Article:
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News from the European High Level Conference on Carbon Capture and Storage

The Norwegian Government and the European Commission invited some 300 decision-makers to the European High Level Conference on Carbon Capture and Storage (CCS) in the Oslo Opera House on 5 September 2019. Building on the growing recognition for the necessity of increased climate action and the emerging momentum for low carbon technologies in Europe such as CCS, this conference brought together European Ministers, CEOs, representatives from key organizations and other key stakeholders.

It was impressive that Patricia Espinosa, Executive Secretary of the UNFCCC gave the opening remarks. She made reference to the current Hurricane Dorian in the context of increased frequency and intensity of extreme weather events, and that pathways to 1.5C include CCS.

The Norwegian Minister of Petroleum and Energy Kjell-Borge Freiburgh also set the scene pointing out that all the realistic scenarios in IPCC 1.5C need CCS. He described Norway's plans with CCS, and importantly announced the proposal to the London Protocol on allowing CO2 export for storage offshore, asking for international support to address this, the last remaining international legal barrier to CCS (see IEAGHG Information Paper 2019-IP11). The Norwegian Minister of Climate and Environment Ola Elvestuen agreed with his fellow minister on the need for CCS, as part of "taking better care of nature".

Both the Northern Lights project in Norway and the Netherlands' Porthos project declared themselves open access for European CO2.

In that context, the biggest news of the event was the signing of seven MoUs by the Northern Lights project with interested sources of CO2 in France, Sweden, Ireland as well as in Norway. These are with ArcelorMittal, Heidelberg Cement, Preem, Air Liquide, Ervia, Fortum Oyj, and Stockholm Exergi. The Norwegian government said the industry's commitment would be crucial for it to decide on whether to invest in the project, which aims at capturing and storing up to 5 million tonnes of CO2 from various industrial sites onshore. "The signing of the MoUs are the right step in that direction," Norway's Oil and Energy Minister Kjell-Boerge Freiberg said. "You've shown that a larger CCS network in Europe is possible." The final investment decision is expected in 2020. At the end of 2019 the project will drill an exploration well in the Johansen formation under licence EL001.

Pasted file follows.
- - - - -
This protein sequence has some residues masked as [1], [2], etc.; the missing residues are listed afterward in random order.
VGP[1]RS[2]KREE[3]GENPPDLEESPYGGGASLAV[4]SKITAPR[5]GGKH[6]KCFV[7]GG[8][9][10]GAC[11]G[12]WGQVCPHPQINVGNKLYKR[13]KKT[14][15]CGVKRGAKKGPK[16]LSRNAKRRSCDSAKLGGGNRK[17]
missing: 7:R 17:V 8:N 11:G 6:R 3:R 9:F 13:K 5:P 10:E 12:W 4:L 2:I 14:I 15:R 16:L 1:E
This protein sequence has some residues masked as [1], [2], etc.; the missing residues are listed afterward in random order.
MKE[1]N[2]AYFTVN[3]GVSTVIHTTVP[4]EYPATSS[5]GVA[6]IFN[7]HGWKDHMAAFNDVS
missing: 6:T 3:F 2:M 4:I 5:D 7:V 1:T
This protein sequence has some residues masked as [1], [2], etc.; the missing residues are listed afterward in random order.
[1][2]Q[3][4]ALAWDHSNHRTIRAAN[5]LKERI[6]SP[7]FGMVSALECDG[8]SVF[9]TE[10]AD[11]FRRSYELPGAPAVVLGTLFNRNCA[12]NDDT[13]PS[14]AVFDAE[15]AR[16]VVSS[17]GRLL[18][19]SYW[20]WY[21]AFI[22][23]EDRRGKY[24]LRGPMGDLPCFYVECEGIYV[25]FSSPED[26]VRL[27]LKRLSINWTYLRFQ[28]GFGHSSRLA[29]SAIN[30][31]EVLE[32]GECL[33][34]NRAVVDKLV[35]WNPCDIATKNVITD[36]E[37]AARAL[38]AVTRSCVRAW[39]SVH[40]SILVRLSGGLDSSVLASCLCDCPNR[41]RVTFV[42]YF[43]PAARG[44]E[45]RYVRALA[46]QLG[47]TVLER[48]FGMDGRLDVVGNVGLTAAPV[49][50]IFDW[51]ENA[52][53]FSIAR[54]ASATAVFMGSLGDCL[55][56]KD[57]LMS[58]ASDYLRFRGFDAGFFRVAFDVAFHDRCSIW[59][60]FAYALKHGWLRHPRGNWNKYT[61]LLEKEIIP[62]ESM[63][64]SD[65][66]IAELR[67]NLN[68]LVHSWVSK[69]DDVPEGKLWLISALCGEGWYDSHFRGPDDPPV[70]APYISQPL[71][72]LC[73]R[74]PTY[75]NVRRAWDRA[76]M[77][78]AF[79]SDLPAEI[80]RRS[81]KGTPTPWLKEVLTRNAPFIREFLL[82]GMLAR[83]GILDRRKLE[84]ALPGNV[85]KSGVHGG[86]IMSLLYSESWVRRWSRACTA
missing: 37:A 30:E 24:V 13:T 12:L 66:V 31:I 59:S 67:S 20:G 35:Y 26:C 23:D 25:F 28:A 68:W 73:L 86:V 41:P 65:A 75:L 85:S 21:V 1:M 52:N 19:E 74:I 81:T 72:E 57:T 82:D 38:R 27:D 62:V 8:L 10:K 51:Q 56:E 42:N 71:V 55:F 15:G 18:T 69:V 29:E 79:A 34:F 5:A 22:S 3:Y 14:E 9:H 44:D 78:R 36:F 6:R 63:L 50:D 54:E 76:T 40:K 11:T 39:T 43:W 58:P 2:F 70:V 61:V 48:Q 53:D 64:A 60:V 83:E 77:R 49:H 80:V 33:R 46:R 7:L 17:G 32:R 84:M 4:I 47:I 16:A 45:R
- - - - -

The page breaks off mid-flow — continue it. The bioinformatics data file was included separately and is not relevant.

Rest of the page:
Mechthild Wörstdorfer of the IEA presented their assessment on decarbonising the industrial sectors of cement, iron and steel, and chemicals, where CCS is needed to play some 24% of the mitigation to 2060, second only to efficiency improvements.

The event concluded with a discussion on financing CCS projects, by the EC Innovation Fund, EIB and OGCI. Trude Sundset, CEO of Gassnova, wrapped-up with "I hope everyone leaves the conference feeling a little wiser, a little smarter and a lot more optimistic".

There certainly was a real buzz of energy around the event. In addition, with such a gathering, many productive meetings and discussions were held in the margins throughout the day, with IEAGHG there engaged and supporting our members with the international technical evidence-base to support these exciting developments. 

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